Klipsch ProMedia 2.1 Speaker System Review

Klipsch ProMedia 2.1

At a Glance

  • FR: 31Hz – 20kHz
  • Impedance: 4 ohms
  • Woofer: 6.5″
  • Max Output: 106 dB SPL
  • Tweeter: 0.75″
  • Subwoofer Amp: 130 W

We often associate PC speakers with low power, thin sound, and no bass. Generally, you can listen to PC speakers pretty loud and not disturb the person in the next room. The Klipsch ProMedia 2.1 speaker system destroys all those PC speaker stereotypes. And the best part is they’re under $200!

When it comes to home audio, Klipsch stands out from the crowd. This great American brand produces some of the best speakers in the world. It is exceptionally designed with high-quality parts. Klipsch manufactures the Ferrari of PC speakers.

This speaker is featured as part of our 10 Best PC Speakers article.

What’s In The Box?

Two satellite speakers, one subwoofer, two 9.5’ lengths of speaker cable (22 gauge to connect the sub to the two satellite speakers), a user’s manual, and warranty information. A 3” ⅛ inch (3.5mm) cable fixed to the rear of the control pod. This connects your speaker system to your PC, TV, or DVD player.

On the side of the control pod is an additional ⅛ inch AUX input. This input can be used to connect your phone or other devices. So effectively, you have two inputs. This eliminates the need for plugging and unplugging the primary input cable. A ⅛ inch headphone output is located next to the AUX.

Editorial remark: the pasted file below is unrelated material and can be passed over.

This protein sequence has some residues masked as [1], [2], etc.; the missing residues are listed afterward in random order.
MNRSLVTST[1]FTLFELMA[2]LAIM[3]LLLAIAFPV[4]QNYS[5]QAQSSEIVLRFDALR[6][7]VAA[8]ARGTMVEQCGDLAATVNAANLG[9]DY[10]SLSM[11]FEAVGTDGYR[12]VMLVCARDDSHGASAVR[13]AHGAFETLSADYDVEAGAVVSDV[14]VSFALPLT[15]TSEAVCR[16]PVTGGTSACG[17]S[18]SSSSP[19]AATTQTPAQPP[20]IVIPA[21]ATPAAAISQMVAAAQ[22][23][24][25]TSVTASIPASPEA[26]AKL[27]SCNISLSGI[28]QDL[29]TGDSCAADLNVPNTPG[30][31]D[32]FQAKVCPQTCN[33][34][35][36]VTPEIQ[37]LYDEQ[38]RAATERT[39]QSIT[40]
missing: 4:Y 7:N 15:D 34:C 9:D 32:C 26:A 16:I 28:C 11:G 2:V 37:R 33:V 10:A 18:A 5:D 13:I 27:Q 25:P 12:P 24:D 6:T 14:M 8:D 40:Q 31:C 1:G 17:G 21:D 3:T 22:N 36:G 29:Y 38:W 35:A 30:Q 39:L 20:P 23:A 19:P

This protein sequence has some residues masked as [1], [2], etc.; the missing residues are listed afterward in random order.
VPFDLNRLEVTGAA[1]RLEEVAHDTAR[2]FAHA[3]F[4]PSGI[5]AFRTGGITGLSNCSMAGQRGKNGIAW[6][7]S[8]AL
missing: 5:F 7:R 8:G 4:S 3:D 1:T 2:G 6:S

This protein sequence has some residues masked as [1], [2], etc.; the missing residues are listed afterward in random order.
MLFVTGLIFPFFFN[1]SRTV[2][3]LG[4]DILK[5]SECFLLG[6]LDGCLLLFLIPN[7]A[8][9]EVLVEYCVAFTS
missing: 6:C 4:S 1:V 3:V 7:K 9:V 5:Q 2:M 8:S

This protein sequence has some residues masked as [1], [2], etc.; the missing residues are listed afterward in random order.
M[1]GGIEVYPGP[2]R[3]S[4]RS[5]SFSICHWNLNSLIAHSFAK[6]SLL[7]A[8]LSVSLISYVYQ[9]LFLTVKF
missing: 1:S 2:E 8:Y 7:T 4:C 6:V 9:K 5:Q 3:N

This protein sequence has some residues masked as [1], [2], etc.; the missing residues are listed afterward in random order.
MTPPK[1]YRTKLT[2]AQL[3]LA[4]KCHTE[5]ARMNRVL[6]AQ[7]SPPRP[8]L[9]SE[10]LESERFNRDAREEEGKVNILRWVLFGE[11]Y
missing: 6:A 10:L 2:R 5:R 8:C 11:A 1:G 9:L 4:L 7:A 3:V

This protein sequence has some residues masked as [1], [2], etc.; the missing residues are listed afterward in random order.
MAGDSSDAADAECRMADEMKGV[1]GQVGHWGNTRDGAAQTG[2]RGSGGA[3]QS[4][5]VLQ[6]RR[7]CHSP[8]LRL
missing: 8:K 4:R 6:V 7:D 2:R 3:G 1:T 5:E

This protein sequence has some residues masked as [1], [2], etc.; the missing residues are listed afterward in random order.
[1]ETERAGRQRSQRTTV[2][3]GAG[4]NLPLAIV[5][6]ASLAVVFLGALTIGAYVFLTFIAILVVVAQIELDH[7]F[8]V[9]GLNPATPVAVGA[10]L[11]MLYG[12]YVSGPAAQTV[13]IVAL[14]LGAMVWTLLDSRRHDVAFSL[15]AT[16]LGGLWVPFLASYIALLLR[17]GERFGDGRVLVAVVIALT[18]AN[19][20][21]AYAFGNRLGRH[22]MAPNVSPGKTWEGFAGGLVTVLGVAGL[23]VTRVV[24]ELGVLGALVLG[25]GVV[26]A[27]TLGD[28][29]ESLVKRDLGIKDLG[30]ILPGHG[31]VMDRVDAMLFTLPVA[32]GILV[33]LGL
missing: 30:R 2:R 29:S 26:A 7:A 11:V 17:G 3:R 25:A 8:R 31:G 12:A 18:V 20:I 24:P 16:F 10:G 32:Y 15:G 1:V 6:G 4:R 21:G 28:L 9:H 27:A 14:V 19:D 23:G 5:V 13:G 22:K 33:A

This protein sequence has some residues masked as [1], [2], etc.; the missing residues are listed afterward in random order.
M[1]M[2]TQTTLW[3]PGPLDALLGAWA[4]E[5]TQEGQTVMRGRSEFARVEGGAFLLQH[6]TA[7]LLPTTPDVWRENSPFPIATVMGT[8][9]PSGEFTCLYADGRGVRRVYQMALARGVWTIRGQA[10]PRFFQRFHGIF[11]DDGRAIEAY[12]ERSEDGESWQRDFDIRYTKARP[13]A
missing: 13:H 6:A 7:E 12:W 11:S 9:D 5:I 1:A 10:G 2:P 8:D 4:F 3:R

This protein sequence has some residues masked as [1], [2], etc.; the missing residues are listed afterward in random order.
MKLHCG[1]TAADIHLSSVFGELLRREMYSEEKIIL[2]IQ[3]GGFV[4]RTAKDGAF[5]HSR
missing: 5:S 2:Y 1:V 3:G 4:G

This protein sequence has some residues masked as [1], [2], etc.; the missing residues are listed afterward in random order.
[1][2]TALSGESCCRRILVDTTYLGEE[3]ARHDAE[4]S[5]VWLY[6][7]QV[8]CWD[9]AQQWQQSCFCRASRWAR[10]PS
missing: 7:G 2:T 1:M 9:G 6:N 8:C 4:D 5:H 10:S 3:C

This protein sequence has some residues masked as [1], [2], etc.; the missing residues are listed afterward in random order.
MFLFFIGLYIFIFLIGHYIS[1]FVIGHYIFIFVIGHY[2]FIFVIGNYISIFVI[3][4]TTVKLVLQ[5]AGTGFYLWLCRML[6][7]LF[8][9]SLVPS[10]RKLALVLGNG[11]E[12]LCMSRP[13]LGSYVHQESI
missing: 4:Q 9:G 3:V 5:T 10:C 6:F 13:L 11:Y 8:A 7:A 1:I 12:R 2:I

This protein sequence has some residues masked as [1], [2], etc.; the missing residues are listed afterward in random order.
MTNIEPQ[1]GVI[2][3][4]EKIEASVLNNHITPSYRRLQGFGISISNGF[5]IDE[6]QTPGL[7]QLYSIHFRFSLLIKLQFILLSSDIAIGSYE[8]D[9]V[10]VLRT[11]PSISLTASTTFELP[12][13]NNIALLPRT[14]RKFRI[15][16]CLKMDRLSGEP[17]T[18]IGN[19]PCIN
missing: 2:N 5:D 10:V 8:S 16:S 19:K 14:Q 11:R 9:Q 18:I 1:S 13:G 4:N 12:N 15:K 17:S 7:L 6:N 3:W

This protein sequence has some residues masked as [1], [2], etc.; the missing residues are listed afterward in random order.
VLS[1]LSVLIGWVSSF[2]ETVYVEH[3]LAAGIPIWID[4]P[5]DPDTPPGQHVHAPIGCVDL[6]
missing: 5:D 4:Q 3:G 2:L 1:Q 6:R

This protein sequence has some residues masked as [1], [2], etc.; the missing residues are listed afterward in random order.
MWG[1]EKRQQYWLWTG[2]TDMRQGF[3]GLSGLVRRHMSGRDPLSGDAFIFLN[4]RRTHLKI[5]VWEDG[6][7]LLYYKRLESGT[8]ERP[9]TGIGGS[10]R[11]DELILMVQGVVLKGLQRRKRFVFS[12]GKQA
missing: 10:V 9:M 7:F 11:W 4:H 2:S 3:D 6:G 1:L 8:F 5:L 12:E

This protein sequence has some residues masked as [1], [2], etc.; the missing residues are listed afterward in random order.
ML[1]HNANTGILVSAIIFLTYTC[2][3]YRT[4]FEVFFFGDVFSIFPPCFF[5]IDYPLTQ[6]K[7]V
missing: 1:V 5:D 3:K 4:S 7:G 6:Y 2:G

Best Applications for the ProMedia 2.1

The Klipsch ProMedia 2.1 speaker system is perfect if you’re looking for something affordable and powerful. With the 130W 6.5” subwoofer, the ProMedia 2.1 bridges the gap from a PC speaker to a mini home theater system. The additional power on the low end delivers a full, rich sound. This means gamers, movie watchers, and music lovers will all appreciate the ProMedia 2.1 speaker system.

Don’t let the size fool you. The Klipsch ProMedia 2.1 might not be party speakers, but they are still adequate for an apartment or dorm room party – you may even get noise complaints. They’re that loud.

Applications NOT Suited for the ProMedia 2.1